"But when it pleased God, who separated me from my mother's womb, and called me by His grace, To reveal His Son in me, that I might preach Him" (Galatians 1:15-16).
There is great mystery here. Paul was the human writer of much of the New Testament, yet he also claimed divine inspiration. "I certify you, brethren, that the gospel which was preached of me is not after man. For I neither received it of man, neither was I taught it, but by the revelation of Jesus Christ" (Galatians 1:11-12).
It was only a short time before, however, that Paul had been bitterly opposing that gospel. "Beyond measure," he said, "I persecuted the church of God, and wasted it" (Galatians 1:13). Eventually, he was converted and began to preach "the faith which once he destroyed" (Galatians 1:23). Yet, during all his years of fighting God's truth, he had already been separated unto God, and called by His grace even before he was born, as our text reveals. His teachers in the synagogue, his studies under Gamaliel, even his anti-Christian crusades, were all being orchestrated by God to develop Paul into the unique person he would be, the great Christian whom God could use to write much of His own written Word. Paul's epistles were thus truly his epistles, derived from his own experience, research, study, reasoning, and concerns. At the same time, they came out as God's Word, inspired by the Holy Spirit, free from error and perfectly conveyed from God to man, because God had Himself ordained and planned all Paul's experiences and abilities, and had implanted all these concerns in his heart.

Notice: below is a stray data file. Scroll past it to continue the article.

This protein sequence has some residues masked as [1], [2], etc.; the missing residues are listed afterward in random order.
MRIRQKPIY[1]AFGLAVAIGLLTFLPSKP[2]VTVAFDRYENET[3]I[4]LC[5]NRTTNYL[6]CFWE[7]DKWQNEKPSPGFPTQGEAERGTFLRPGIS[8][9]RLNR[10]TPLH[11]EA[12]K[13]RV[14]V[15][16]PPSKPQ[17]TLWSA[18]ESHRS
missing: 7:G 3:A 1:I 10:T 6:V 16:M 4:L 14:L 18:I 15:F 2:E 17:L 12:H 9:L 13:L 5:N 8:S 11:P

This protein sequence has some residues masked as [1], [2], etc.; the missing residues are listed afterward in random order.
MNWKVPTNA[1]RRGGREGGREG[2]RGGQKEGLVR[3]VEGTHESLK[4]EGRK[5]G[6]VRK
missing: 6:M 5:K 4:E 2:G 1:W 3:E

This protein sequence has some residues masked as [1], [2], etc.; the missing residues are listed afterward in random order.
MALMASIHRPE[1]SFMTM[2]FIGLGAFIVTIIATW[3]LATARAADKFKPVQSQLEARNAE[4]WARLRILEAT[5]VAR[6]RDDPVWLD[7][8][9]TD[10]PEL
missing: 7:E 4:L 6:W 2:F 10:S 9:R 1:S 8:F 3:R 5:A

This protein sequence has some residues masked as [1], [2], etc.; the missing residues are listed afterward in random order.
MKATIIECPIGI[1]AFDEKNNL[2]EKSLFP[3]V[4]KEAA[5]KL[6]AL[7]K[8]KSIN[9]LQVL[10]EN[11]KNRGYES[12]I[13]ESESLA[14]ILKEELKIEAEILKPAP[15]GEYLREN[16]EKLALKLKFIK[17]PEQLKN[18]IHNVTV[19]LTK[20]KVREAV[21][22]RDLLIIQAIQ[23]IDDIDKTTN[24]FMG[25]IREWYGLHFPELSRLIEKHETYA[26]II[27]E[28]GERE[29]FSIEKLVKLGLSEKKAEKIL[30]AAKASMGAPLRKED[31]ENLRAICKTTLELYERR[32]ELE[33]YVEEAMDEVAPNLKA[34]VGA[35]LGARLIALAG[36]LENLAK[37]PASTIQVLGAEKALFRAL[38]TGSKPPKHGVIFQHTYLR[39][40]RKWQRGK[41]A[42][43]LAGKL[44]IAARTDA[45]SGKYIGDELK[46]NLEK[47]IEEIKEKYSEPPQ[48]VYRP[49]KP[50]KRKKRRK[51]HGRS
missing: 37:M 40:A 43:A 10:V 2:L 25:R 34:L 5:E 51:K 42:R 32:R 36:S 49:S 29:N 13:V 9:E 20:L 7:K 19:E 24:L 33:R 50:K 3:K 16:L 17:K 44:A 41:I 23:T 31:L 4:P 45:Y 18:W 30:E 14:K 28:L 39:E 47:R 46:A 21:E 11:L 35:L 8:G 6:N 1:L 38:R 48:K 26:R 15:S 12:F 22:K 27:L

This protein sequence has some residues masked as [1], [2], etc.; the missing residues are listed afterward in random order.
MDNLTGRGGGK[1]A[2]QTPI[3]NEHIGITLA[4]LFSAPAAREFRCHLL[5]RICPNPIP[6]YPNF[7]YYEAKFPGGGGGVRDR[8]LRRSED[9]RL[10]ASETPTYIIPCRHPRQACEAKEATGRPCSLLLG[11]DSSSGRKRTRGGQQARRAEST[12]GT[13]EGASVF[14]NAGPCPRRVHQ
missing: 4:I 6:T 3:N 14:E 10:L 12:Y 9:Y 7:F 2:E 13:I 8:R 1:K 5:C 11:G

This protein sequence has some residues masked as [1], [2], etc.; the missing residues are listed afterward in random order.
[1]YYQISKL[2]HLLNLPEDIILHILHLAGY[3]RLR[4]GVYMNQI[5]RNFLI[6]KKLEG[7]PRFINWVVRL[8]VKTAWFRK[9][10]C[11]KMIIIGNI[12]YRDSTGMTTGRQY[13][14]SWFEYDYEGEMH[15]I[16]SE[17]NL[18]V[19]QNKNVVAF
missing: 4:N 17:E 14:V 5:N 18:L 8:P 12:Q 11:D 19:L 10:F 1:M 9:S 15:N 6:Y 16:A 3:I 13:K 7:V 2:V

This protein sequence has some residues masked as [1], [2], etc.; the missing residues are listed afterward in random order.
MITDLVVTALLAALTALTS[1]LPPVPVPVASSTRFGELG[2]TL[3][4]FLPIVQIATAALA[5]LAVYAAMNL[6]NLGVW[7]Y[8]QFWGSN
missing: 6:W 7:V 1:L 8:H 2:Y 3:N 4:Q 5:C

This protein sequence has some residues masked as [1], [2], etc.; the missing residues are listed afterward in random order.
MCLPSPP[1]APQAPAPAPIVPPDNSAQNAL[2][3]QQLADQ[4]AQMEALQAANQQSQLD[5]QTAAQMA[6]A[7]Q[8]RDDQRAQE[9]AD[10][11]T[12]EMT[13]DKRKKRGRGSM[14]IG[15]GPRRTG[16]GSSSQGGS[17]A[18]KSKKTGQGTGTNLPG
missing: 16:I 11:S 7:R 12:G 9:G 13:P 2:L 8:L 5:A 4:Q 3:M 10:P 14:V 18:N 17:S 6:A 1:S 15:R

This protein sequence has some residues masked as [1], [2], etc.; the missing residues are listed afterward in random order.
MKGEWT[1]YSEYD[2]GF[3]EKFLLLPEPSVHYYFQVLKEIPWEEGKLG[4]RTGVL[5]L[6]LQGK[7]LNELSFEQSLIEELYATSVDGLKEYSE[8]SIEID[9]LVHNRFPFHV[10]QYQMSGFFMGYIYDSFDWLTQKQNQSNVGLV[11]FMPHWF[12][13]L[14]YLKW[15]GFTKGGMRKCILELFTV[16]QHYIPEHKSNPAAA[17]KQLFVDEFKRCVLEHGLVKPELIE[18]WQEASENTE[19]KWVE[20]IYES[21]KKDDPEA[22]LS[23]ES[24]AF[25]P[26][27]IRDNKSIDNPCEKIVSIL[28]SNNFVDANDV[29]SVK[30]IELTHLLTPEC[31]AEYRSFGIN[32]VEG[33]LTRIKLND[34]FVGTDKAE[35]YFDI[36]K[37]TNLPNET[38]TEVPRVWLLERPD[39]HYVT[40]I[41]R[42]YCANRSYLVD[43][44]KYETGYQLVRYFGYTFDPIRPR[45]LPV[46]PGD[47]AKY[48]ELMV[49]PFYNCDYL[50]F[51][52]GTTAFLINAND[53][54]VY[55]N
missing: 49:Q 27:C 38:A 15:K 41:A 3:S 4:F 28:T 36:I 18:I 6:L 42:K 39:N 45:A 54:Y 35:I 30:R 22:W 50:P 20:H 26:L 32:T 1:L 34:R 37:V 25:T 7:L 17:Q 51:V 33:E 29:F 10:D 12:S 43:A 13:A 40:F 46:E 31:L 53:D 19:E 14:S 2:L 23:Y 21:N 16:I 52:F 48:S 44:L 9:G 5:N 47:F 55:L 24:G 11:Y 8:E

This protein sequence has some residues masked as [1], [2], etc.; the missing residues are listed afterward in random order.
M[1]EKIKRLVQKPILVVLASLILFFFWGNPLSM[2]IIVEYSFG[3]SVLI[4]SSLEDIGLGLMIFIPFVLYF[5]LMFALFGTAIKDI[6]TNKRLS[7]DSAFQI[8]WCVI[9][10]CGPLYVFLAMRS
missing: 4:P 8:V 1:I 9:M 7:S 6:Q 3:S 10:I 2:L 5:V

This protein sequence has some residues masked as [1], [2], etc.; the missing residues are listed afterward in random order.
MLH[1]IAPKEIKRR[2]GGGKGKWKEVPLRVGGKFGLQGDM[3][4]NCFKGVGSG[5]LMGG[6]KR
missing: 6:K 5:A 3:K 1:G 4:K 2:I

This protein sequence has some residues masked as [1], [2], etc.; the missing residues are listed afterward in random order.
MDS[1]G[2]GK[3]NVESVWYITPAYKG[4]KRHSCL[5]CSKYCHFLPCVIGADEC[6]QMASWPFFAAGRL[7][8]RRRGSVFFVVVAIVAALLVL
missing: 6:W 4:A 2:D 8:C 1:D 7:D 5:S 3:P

And so it was with all the human writers of the Bible. God's Word (like Christ Himself) is both human and divine, yet meeting all our needs. This is mysterious indeed, but well within the capabilities of our omnipotent and gracious Creator. HMM